People talk about high profile colleges like Stevens, Parsons, and MIT.  They talk about attending schools that specialize in very specific and high-paying majors.  But in early 2013, the Washington Post published stats that 27% of graduates go into fields that they actually studied at college.  That’s just over a quarter—one in four—which means three other fellows are working jobs that they don’t have a degree in. The fact of the matter is that the job market changes, you as a student change and so your professional pursuits shift as well.  So what do you do as a university student?

Get a solid foundation at a liberal arts college.

Here are two things to keep in mind as you select a college and begin a path toward a major or double major.

Cover your Bases and Develop Life Skills

It doesn’t matter if you’re a brain surgeon or a bus driver.  You’ll need to possess life skills in order to get ahead.  You’ll need to write well, speak well, and do things like math.  That said, students entering college should all consider taking more than the basic requirements for English, Math, and Science.  Add a business class for good measure and you’ll have some great projects to talk about in your future job interviews.

In these common core classes, you’ll learn how to use complex and compound sentences; create presentations on platforms like Prezi and Keynote; and learn the basics of orally-binding agreements in law.  It’ll all help develop your foundation as a well-rounded learner and worker.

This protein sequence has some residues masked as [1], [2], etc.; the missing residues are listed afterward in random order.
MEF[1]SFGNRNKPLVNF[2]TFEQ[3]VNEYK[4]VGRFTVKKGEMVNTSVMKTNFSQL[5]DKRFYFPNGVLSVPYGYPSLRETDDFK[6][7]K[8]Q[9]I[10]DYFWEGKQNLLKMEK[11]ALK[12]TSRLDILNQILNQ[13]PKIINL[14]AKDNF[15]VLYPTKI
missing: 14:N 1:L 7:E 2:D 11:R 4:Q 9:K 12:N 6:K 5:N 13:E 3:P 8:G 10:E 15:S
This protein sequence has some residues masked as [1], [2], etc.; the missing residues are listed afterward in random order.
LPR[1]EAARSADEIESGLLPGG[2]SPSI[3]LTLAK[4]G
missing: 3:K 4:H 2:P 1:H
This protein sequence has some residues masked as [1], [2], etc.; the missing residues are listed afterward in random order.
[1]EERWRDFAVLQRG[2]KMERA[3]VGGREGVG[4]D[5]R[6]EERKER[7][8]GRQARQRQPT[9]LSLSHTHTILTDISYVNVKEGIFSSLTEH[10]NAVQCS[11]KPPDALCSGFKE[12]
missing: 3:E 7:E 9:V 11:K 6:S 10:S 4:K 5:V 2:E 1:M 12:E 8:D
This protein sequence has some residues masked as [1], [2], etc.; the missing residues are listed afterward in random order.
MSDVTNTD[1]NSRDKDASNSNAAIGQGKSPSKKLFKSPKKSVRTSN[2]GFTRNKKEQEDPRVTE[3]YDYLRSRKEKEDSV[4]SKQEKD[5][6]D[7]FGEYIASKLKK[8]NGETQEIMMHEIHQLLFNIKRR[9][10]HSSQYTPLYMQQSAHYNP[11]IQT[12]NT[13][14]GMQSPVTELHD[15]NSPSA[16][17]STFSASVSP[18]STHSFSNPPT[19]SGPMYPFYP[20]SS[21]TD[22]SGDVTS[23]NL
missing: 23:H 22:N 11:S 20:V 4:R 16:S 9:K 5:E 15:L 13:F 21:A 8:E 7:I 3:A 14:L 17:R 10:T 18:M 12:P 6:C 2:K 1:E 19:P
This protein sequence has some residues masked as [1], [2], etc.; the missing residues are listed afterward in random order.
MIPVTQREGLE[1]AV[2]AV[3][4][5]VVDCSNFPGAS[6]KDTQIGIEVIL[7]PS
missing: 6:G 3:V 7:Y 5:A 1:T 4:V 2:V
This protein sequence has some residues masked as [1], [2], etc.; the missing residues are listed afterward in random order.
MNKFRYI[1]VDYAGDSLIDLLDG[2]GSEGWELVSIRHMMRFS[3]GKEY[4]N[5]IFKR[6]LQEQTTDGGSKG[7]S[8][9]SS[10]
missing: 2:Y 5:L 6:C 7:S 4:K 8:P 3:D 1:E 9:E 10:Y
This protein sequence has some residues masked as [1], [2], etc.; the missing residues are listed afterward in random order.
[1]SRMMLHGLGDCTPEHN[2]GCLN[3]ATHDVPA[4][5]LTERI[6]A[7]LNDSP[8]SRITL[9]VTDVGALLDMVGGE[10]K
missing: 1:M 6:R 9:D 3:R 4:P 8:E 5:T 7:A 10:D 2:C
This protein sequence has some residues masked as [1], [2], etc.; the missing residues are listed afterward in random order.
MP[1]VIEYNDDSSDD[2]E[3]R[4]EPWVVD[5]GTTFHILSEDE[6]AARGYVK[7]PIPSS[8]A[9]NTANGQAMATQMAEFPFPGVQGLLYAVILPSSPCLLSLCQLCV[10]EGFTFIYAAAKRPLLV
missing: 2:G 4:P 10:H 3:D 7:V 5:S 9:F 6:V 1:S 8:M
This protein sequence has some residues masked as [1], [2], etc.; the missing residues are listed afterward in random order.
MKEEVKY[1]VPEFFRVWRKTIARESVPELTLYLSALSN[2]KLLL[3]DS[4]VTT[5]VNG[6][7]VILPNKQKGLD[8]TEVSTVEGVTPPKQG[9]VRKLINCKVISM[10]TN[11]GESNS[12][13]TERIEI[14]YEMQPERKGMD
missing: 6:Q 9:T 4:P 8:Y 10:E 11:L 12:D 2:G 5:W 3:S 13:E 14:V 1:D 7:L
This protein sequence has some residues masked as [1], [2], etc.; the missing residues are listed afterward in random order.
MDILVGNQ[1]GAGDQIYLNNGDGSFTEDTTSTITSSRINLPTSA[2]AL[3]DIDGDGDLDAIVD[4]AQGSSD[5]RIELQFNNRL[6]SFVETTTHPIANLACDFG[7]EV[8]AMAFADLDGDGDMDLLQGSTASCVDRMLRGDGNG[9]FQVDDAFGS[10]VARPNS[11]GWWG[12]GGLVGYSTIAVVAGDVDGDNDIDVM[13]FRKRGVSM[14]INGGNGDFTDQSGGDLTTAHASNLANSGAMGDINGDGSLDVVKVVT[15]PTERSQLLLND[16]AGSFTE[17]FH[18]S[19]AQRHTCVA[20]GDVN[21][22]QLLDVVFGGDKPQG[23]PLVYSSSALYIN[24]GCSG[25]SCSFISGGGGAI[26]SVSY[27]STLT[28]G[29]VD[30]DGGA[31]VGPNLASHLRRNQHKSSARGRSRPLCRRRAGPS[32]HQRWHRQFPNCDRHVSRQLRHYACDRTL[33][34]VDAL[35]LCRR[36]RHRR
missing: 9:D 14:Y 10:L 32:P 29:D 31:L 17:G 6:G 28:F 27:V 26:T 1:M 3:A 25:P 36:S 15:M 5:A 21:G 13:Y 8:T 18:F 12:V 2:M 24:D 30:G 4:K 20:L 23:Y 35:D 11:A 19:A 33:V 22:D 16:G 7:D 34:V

Explore Challenging and New Majors

Liberal art schools like Nyack College will also showcase cutting edge majors that speak directly to the needs of today’s job market.  While you might want to tear out your hair at the thought of majoring in biology, just remember that medical and biomedical engineers clinch some of the highest salaries in the United States.

Now think technology.  Can you code?  Are you interested in game design?  If you challenge yourself to take two computer science classes, you might discover that not only are you good at computers but you actually like it too.   Computer science and design are not going anywhere.  Getting a good foundation in technology will set you apart from your peers who call themselves “computer jinxes”.

Still interested in other challenging classes?  Look into criminal justice, health care, and education.  When you think about it, the demand for people in these majors makes sense.  We live in a society that will always require police investigators, hospitals, and schools.

With today’s job market, undergrads are going after high-profile majors thinking they will sail right into their dream jobs and begin fabulous careers that they began to pursue as 17 year old seniors in high school.  This is still possible.  Undergraduate students can still begin a path that will land them right where they always want to be.  But it never hurts to keep keep your options open.

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